There have been hundreds of trends that have come across Geometry Dash over the years. From 1.0 styled levels, to level remakes, to even levelution, Geometry Dash has seen so many popular trends. But there's one trend that stands above the rest in terms of how much of an impact it has had on the community, and that trend is the Nine Circles trend.
The trend started with the original Nine Circles by Zobros. It was released January 17th, 2015, and while it may not be the best level out there, the important thing is that this started the trend.
The next Nine Circles level to be released was not in fact Fairydust, but it was in fact Beautiful Eyes by TGirl (the ID for Beautiful eyes is 4913027, while the ID for Fairydust is 5310094). However, it wasn't very good, so let's forget about it. Fairydust was the next level to come out, although it was really just a recolored Nine Circles, with lots of parts clearly being outright recreations of parts of gameplay from the original. From then on, everyone started making their own Nine Circles levels, ranging drastically in difficulty, color scheme, music, and style.
There were different variations of Nine Circles levels that were made, such as the Ultra style (levels include Ultra Paracosm and Ultra Fairydust), the XII style (levels include Nine Circles XII and Paracosm XII), and the modern style (includes levels such as Arctic Lights, Hyper Paracosm, and Bausha Vortex).
Despite all the variations, normal Nine Circles levels were still being made, such as Solar Circles, Infinite Circles, and Crimson Clutter. It got to the point where community icon Andromeda created his own Nine Circles level called Poltergeist. This was one of the hardest levels in the game and was the hardest Nine Circles level at the time. That is, until Cyclic created his own Nine Circles level, the infamous Sonic Wave. There were two versions, the original light blue version, and the newer dark blue version. Both versions were hacked, and Sonic Wave was left without a verifier. It stayed like this until some people decided to try and be the first to complete it. Eventually someone named Mefewe started getting some great progress, and ended up getting 98%, dying to his own buff.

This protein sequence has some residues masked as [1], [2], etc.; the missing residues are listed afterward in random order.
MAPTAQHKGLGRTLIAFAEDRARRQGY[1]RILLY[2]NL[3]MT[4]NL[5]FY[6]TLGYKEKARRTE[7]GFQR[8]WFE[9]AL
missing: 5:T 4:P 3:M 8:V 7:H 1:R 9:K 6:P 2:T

Once that happened, he got some people to create a rebirth of Sonic Wave titled "Sonic Wave Rebirth."
However, before those plans could be finished, someone named Sunix came out of nowhere and completed Sonic Wave on stream, becoming the first legit victor. Sonic Wave instantly took the #1 spot on the demons list, and is still in the main list today. At this point, the Nine Circles trend was still going strong. That was, until 2.0.
2.0 was a pretty weird time for Nine Circles levels. While some did take advantage of the new features of the update, such as Crying Souls, Quasar, and Ultra Paracosm, most levels stuck to the classic formula. And in fact, it was this update that gave rise to one of the most famous Nine Circles levels ever created. On October 3rd, 2015, ToshDeluxe released a video on a level titled "Silent Circles." It was a collaboration between Cyrillic and Sailent, an old creator famous for his silent levels. This level was famous not just because of the fact it was a Nine Circles level, but because of the unique way it was impossible. Around the halfway point, you encounter an extremely tight mini wave spam that is humanly impossible, and this was what made Silent Circles so famous.
Other than that, 2.0 didn't see very many famous Nine Circles levels get released. 2.1 came around, and while levels such as Arctic Lights, Hue Effect, and Bausha Vortex have been released, it's safe to say that the Nine Circles trend is dying out. Or at least, it was dying. Nowadays we've seen a resurgence in the Nine Circles trend.
Several popular Nine Circles levels have come out in recent times, enough to make it seem like the trend has been revived. From the revival of Sonic Wave Rebirth, to the release of both Sonic Wave Infinity and Cosmic Cyclone, to even the current verification of the Silent Circles remake, the Nine Circles trend has thrust into the spotlight yet again. All this has made it clear that despite the fact the original Nine Circles came out over 7 years ago, the trend isn't going to be dying anytime soon. I personally can't wait to see what the future of this trend has in store.